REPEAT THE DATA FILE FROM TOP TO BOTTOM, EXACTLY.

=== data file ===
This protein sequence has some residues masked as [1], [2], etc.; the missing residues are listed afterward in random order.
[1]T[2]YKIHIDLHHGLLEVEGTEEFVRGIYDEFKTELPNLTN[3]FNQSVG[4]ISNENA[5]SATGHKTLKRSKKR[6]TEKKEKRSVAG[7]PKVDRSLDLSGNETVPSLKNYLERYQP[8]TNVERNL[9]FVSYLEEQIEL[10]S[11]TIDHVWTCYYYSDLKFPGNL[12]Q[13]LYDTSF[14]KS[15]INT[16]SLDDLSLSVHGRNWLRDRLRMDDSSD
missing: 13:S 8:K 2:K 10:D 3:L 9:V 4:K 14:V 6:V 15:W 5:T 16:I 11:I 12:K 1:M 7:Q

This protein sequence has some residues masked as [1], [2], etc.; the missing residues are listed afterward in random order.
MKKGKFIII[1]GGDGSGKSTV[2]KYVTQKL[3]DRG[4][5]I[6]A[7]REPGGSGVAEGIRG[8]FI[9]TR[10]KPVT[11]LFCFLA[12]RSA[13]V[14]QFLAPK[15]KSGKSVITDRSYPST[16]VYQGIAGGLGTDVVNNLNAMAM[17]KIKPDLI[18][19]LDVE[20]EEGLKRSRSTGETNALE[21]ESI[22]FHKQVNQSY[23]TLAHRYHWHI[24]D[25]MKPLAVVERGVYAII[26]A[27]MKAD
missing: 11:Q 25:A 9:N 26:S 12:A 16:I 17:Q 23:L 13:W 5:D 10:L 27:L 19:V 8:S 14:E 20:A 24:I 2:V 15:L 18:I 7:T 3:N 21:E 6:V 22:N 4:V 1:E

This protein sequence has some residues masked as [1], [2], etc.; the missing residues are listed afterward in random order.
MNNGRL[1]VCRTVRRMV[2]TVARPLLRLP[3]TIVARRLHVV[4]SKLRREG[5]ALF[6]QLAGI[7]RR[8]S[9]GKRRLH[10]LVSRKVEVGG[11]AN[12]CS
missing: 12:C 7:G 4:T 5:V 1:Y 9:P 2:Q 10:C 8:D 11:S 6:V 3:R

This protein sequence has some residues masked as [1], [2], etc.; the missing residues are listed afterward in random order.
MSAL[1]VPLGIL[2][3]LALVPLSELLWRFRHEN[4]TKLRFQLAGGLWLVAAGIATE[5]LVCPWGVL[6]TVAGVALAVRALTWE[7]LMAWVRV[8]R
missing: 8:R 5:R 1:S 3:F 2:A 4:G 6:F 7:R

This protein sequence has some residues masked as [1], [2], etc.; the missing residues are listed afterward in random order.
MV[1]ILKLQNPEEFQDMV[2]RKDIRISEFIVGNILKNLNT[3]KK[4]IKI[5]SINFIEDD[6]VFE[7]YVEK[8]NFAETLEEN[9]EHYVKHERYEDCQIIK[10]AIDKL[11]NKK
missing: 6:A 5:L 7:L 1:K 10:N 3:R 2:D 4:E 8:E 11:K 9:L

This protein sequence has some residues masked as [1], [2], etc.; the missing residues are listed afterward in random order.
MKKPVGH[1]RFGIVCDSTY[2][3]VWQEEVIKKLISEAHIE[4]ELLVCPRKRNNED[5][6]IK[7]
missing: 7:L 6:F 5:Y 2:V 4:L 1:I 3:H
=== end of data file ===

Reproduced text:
This protein sequence has some residues masked as [1], [2], etc.; the missing residues are listed afterward in random order.
[1]T[2]YKIHIDLHHGLLEVEGTEEFVRGIYDEFKTELPNLTN[3]FNQSVG[4]ISNENA[5]SATGHKTLKRSKKR[6]TEKKEKRSVAG[7]PKVDRSLDLSGNETVPSLKNYLERYQP[8]TNVERNL[9]FVSYLEEQIEL[10]S[11]TIDHVWTCYYYSDLKFPGNL[12]Q[13]LYDTSF[14]KS[15]INT[16]SLDDLSLSVHGRNWLRDRLRMDDSSD
missing: 13:S 8:K 2:K 10:D 3:L 9:V 4:K 14:V 6:V 15:W 5:T 16:I 11:I 12:K 1:M 7:Q

This protein sequence has some residues masked as [1], [2], etc.; the missing residues are listed afterward in random order.
MKKGKFIII[1]GGDGSGKSTV[2]KYVTQKL[3]DRG[4][5]I[6]A[7]REPGGSGVAEGIRG[8]FI[9]TR[10]KPVT[11]LFCFLA[12]RSA[13]V[14]QFLAPK[15]KSGKSVITDRSYPST[16]VYQGIAGGLGTDVVNNLNAMAM[17]KIKPDLI[18][19]LDVE[20]EEGLKRSRSTGETNALE[21]ESI[22]FHKQVNQSY[23]TLAHRYHWHI[24]D[25]MKPLAVVERGVYAII[26]A[27]MKAD
missing: 11:Q 25:A 9:N 26:S 12:A 16:I 17:Q 23:L 13:W 5:D 10:L 27:L 19:V 8:S 14:E 20:A 24:I 2:V 15:L 18:I 7:T 3:N 21:E 6:V 22:N 4:V 1:E

This protein sequence has some residues masked as [1], [2], etc.; the missing residues are listed afterward in random order.
MNNGRL[1]VCRTVRRMV[2]TVARPLLRLP[3]TIVARRLHVV[4]SKLRREG[5]ALF[6]QLAGI[7]RR[8]S[9]GKRRLH[10]LVSRKVEVGG[11]AN[12]CS
missing: 12:C 7:G 4:T 5:V 1:Y 9:P 2:Q 10:C 8:D 11:S 6:V 3:R

This protein sequence has some residues masked as [1], [2], etc.; the missing residues are listed afterward in random order.
MSAL[1]VPLGIL[2][3]LALVPLSELLWRFRHEN[4]TKLRFQLAGGLWLVAAGIATE[5]LVCPWGVL[6]TVAGVALAVRALTWE[7]LMAWVRV[8]R
missing: 8:R 5:R 1:S 3:F 2:A 4:G 6:F 7:R

This protein sequence has some residues masked as [1], [2], etc.; the missing residues are listed afterward in random order.
MV[1]ILKLQNPEEFQDMV[2]RKDIRISEFIVGNILKNLNT[3]KK[4]IKI[5]SINFIEDD[6]VFE[7]YVEK[8]NFAETLEEN[9]EHYVKHERYEDCQIIK[10]AIDKL[11]NKK
missing: 6:A 5:L 7:L 1:K 10:N 3:R 2:D 4:E 8:E 11:K 9:L

This protein sequence has some residues masked as [1], [2], etc.; the missing residues are listed afterward in random order.
MKKPVGH[1]RFGIVCDSTY[2][3]VWQEEVIKKLISEAHIE[4]ELLVCPRKRNNED[5][6]IK[7]
missing: 7:L 6:F 5:Y 2:V 4:L 1:I 3:H